It is continuation of this question. I am specifically interested if the partial specialization of a member class like this:

struct FooParent {
    template <class>
    struct Bar{ };
};

struct Foo: FooParent {
    template <class T>
    struct Bar<T*> {};
};

I know this can be done inside a namespace scope:

template <class T>
struct Foo::Bar<T*>{ };

But I'm also specifically interested in in-class partial specialization at the level of derived class.

Both clang and gcc complains when encounter a former:

clang states that there is an explicit template specialization which obviously does not occur:

error: explicit specialization of 'Bar' in class scope

gcc is a little bit less verbose here and says that the specialization of the member template must be performed at a namespace scope which obviously is not a case for not derived class.

error: specialization of 'template struct FooParent::Bar' must appear at namespace scope

Is gcc right here in his error message?

  • I guess this rules on it. You cannot define primary template in the derived class, so you cannot declare a partial specialization as well. - A class template partial specialization may be declared or redeclared in any namespace scope in which the corresponding primary template may be defined – skypjack Nov 18 '16 at 21:34
  • @skypjack not the case as it is about allowing the undesired namespace scope specialization not disallowing anything - see the reference question and discussion in comments... – W.F. Nov 18 '16 at 21:37
  • I got it as this is allowed, thus everything else is disallowed. You are saying instead that it is allowed, but there could be something else declared as allowed somewhere in the standard, right? So you want an explicit rule that disallows it. Did I get your goal rightly? – skypjack Nov 18 '16 at 21:43
  • @skypjack Not exactly, please see this. This suggests that it is perfectly legal to in-class partial specialization of the struct. The comment of Johannes Schaub - litb on my previous question goes even a step beyond - it suggests that the partial specialization is a template and as such can be declared wherever the template can be declared... the scope of derived class IMHO should allow to declare template, no? Am I missing something? – W.F. Nov 18 '16 at 21:46
  • 1
    I'm not a native speaker, you know. So I could be wrong as well. Anyway it looks pretty clear to me. That's also why I cannot see what's wrong in it from your point of view. Let me know tomorrow if your doubts are still there. :-) ... That said, good question: +1 - I've never tried to do such a thing before actually and never thought if it was possible or not. – skypjack Nov 18 '16 at 22:30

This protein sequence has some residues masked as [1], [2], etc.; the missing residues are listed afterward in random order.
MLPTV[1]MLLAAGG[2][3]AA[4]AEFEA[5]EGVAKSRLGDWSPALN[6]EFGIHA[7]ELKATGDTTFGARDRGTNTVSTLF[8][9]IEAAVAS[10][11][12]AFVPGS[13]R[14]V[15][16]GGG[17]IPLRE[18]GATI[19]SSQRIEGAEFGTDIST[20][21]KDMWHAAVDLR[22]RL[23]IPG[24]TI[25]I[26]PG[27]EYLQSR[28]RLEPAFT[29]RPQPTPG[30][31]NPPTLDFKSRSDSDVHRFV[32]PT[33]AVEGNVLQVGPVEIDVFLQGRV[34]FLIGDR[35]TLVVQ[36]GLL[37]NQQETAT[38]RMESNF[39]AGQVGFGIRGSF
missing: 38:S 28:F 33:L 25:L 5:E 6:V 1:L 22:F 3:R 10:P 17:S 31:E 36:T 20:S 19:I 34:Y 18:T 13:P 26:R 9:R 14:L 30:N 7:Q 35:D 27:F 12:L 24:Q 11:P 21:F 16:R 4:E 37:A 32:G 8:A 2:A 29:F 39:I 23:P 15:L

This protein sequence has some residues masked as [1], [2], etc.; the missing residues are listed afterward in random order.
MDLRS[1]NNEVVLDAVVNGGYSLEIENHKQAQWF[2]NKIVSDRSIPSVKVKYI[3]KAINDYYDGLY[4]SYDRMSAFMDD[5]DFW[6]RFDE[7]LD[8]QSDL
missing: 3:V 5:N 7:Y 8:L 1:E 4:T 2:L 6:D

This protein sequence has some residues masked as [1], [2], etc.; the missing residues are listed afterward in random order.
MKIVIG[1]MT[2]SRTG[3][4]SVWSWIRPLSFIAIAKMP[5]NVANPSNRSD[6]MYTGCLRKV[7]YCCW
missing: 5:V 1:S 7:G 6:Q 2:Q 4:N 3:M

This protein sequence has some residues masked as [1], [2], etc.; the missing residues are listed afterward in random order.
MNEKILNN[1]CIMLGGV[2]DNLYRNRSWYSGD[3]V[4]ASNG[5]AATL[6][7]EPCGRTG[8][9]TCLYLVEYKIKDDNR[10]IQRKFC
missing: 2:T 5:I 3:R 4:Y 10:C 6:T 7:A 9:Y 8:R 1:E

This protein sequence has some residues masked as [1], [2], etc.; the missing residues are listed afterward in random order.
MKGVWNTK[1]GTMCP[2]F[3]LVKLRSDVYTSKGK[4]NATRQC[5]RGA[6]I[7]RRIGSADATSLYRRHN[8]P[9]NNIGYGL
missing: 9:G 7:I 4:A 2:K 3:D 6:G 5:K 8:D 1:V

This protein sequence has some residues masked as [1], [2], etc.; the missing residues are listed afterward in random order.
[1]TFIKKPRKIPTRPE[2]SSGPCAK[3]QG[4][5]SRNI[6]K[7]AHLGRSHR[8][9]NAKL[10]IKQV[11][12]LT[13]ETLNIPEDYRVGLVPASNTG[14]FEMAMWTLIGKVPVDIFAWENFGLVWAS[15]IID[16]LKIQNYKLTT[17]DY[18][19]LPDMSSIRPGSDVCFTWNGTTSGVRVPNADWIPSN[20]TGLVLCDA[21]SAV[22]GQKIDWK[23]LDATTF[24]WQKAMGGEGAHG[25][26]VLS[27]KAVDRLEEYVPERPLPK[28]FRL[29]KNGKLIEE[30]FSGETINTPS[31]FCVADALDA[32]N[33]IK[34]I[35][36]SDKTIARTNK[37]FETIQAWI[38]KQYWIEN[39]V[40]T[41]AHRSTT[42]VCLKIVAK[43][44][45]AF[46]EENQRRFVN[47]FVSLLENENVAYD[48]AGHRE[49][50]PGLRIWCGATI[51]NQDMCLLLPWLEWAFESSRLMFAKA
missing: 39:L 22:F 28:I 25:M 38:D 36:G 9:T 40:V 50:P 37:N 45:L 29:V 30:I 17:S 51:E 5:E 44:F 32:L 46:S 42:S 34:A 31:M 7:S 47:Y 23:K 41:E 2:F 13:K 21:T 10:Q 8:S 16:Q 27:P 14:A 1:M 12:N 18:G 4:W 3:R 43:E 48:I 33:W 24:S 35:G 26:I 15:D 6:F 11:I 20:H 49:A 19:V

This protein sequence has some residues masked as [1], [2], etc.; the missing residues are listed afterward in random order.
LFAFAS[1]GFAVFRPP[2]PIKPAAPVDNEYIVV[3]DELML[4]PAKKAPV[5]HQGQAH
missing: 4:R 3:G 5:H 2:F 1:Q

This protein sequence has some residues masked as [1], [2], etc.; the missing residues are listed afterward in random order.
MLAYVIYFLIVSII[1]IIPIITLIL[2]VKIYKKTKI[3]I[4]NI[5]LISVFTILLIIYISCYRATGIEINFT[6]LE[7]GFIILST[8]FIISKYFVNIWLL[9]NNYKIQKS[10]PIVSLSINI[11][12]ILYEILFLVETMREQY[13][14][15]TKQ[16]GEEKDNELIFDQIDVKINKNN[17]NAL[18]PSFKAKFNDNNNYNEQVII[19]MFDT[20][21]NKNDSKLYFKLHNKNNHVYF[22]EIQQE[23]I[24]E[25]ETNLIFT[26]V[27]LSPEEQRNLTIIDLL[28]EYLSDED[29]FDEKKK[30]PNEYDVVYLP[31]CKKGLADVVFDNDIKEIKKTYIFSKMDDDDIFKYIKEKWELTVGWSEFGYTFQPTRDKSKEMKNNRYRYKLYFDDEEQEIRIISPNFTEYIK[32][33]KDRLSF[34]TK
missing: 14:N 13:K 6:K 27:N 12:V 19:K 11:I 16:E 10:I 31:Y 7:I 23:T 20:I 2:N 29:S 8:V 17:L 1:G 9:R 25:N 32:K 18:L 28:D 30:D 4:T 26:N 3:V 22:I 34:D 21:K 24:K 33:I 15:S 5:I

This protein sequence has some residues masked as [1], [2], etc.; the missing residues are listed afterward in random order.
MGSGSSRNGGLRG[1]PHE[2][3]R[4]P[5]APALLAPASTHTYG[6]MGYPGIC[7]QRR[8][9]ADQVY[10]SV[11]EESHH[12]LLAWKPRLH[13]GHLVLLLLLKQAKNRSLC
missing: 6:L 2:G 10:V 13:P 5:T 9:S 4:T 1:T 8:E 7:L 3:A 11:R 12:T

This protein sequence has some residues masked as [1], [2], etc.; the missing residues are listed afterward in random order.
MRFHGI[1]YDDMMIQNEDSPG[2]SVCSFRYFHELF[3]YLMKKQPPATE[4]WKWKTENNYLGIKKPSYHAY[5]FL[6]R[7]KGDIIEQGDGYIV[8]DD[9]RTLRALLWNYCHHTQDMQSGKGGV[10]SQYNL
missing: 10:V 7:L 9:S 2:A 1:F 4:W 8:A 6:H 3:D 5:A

up vote 1 down vote accepted

I'm trying to sum up what I said in the comments to the question, as requested by the OP.


I guess [temp.class.spec]/5 is enough to reply to the question.
In particular:

A class template partial specialization may be declared or redeclared in any namespace scope in which the corresponding primary template may be defined [...].

In this case, what actually rule on it is where the primary template can be defined.
In the example, you are trying to declare (and contextually define, but it's first of all a declaration) a partial specialization in a derived class.

The short answer is: you cannot define the primary template in the derived class, so you cannot declare a partial specialization in that class as well.

If it was possible , the following would have been possible too:

struct FooParent {
    template <class>
    struct Bar;
};

struct Foo: FooParent {
    template <class T>
    struct FooParent::Bar<T*> {};
};

Or this one if you prefer:

struct Foo: FooParent {
    template <class T>
    struct Bar<T*> {};
};

Unfortunately (?) they are not allowed and this would suffice to tell you that your attempt to specialize the class template is invalid as well.

Anyway, let's consider it a bit further.
The primary template is part of the member specification of Foo (see here for further details).
Thus, the question - where can I define such a template?, quickly becomes - where can I define any other member of the class?.
Again, the answer is - not in the scope of a derived class.


I'm pretty sure that a language-lawyer would give you more direct and straightforward explanation.
I'm also pretty sure that the same language-lawyer would curse me for having mentioned the wrong sections of the standard.
Anyway, I hope the few examples above can give you a base point from which to start.

  • template <class T> struct Foo::Bar<T*>{ }; this one is actually accepted by the compilers - not in the scope of the derived class of course but in the namespace scope where the base class was declared - this was also what misled me to the thought that it should be possible... I actually think now that the syntax should be prohibited by the compilers... – W.F. Nov 19 '16 at 10:21
  • @W.F. Why should it be prohibited? It is the same syntax you can use for an out-of-line member definition. And the nested class template is a member of the class, as mentioned in the answer. – skypjack Nov 19 '16 at 10:23
  • Because when e.g. you declare Goo deriving from the FooBase and you specializing Goo::Bar<T*> you are redeclaring specialization... What if FooBase was a template it just makes a lot of confusion and unexpected behaviour... – W.F. Nov 19 '16 at 10:25
  • To make the things straight I think you should be able to specialize it as follows: template <class T> struct FooBase::Bar<T*>{ }; but not template <class T> struct Foo::Bar<T*>{ }; – W.F. Nov 19 '16 at 10:28
  • 1
    Good point :) As the programmer should avoid risky syntax it doesn't mean the language should prohibit it... This is why we need to know where are the limits of the language and I think the question (maybe not thought through very much) still may be useful :) – W.F. Nov 19 '16 at 10:35

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